A “full-blown recycling crisis” is looming in the UK, the boss of London-listed packaging firm DS Smith has warned.
With the UK trying to up its environmental commitments ahead of the UN’s flagship climate conference COP26 in November, DS Smith chief executive Miles Roberts has said the country is “throwing away” opportunities that could help green-up Britain.
The crisis, “if left unchecked, could cost the economy billions of pounds and do untold damage to the environment,” Roberts wrote in This is Money.
“The pandemic and explosion in online home shopping have driven huge shifts in consumer behaviour and the UK’s creaking recycling infrastructure can no longer cope with the sheer amount of packaging being thrown away.”
With parcel volumes hitting record highs, at a total of 3bn last year, the UK needs to bolster its recycling rates if it wants to be a champion for the environment when hosting COP26 in Glasgow in a little over three months.
However, Roberts revealed that the UK could turn its record amount of packaging waste into a billion-pound business.
“Despite more people willing to recycle than ever before, recycling rates for paper and cardboard packaging have dropped sharply from a peak of nearly 80 per cent in 2017 to just 65 per cent in 2020,” Roberts explained.
“If the UK was able to recycle this material and turn it into new packaging papers, it would be worth billions to the economy – up to £1bn last year alone.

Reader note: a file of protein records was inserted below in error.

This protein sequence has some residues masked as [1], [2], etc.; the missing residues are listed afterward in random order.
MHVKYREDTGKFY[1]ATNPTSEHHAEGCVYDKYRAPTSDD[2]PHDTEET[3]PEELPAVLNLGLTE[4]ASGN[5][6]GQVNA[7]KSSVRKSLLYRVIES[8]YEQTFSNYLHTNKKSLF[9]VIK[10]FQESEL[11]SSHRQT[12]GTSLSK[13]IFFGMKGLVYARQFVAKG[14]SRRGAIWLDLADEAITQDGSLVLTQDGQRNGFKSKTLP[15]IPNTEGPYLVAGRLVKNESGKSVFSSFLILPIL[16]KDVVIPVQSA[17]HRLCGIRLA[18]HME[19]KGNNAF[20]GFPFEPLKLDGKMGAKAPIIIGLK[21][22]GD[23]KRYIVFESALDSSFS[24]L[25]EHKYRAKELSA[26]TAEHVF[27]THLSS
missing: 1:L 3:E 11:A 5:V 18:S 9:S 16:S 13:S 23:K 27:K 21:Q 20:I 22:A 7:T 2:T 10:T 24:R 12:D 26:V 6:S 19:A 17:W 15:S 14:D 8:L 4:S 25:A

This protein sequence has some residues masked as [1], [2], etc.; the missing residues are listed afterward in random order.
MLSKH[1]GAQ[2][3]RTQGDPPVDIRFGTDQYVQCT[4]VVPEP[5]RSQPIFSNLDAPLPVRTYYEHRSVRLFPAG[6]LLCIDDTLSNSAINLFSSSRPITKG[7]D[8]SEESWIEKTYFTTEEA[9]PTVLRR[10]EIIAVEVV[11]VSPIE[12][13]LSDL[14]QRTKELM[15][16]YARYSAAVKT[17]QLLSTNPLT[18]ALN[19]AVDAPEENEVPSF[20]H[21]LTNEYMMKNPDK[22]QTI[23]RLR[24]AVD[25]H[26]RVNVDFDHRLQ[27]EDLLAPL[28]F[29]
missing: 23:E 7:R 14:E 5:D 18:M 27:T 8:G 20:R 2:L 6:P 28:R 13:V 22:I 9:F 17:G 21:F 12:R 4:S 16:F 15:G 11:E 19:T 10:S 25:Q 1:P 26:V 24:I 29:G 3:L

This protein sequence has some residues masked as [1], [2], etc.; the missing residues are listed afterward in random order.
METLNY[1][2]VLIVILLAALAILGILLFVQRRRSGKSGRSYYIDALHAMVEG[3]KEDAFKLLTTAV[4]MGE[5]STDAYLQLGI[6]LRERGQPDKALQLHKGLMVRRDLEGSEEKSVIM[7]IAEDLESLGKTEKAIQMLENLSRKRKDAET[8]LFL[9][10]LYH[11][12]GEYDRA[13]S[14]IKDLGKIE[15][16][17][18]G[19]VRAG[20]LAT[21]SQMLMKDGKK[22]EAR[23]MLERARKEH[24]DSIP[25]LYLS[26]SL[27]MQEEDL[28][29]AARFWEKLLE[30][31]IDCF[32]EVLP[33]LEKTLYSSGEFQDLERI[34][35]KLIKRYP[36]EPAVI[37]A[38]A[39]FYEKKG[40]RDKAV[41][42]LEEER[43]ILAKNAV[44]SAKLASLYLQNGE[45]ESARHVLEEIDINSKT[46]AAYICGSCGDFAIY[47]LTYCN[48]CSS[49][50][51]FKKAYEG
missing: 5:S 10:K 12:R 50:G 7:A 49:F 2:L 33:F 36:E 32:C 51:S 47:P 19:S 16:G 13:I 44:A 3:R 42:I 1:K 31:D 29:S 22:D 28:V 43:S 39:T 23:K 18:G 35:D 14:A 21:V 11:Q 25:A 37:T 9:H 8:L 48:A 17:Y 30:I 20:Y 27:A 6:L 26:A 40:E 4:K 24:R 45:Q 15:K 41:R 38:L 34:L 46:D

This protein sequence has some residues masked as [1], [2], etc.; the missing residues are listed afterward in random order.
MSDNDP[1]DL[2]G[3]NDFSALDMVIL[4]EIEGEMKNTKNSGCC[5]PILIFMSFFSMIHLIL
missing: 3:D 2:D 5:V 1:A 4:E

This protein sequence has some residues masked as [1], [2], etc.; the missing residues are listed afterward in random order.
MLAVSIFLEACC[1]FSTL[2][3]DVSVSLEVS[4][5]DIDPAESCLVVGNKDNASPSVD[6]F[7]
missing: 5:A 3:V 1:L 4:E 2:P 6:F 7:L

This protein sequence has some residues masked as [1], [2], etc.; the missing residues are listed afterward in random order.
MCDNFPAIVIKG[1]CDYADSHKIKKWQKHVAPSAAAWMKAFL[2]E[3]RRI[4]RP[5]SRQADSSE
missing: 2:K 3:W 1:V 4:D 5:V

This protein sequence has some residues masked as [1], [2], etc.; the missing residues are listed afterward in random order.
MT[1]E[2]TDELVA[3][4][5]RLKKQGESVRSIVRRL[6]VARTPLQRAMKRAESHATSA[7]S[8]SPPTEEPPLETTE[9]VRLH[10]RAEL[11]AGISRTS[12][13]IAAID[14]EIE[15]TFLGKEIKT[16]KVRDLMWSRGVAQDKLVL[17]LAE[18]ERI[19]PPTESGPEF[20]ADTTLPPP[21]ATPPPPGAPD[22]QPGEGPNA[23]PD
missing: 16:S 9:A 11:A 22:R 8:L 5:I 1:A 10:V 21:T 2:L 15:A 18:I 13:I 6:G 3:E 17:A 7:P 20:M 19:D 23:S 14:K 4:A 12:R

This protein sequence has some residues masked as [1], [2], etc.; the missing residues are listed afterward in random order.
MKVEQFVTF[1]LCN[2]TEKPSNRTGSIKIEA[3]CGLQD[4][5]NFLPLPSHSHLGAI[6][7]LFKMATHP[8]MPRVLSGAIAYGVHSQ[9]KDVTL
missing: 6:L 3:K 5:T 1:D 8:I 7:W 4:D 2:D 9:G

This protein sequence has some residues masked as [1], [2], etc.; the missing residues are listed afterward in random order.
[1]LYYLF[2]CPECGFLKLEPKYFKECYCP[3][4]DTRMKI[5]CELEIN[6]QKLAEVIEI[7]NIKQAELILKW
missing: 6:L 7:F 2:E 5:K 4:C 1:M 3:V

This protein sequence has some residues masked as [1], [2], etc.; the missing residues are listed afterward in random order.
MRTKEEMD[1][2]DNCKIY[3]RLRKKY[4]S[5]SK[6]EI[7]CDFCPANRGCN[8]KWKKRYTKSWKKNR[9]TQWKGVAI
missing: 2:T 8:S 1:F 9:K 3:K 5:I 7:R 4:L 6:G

“Instead, we are literally throwing away green jobs and green investment at a time when we should be supporting our national sustainability and climate change efforts.”
Recycling system shake-up
Roberts called for a “simpler, standardised” recycling system to make it easier for the public – as well as large businesses – to turn their waste into something usable, such as new packaging or money.
“This represents a common-sense approach which would boost the quality and quantity of our recycling and has worked well for many years in leading recycling nations such as Germany, Austria and the Netherlands.
“In contrast, there are up to 300 different council recycling schemes in England with a huge variety of different kerbside recycling arrangements.”
England also burnt more waste than it recycled in 2019, Roberts added, with 11.6m tonnes incinerated. A practice which is fundamental in ramping up carbon emissions – which the UK has pledged to slash.
“If we are to avoid overflowing bins, meet our net zero climate targets and truly build back better, it will take a combined effort to get to grips with our recycling infrastructure.”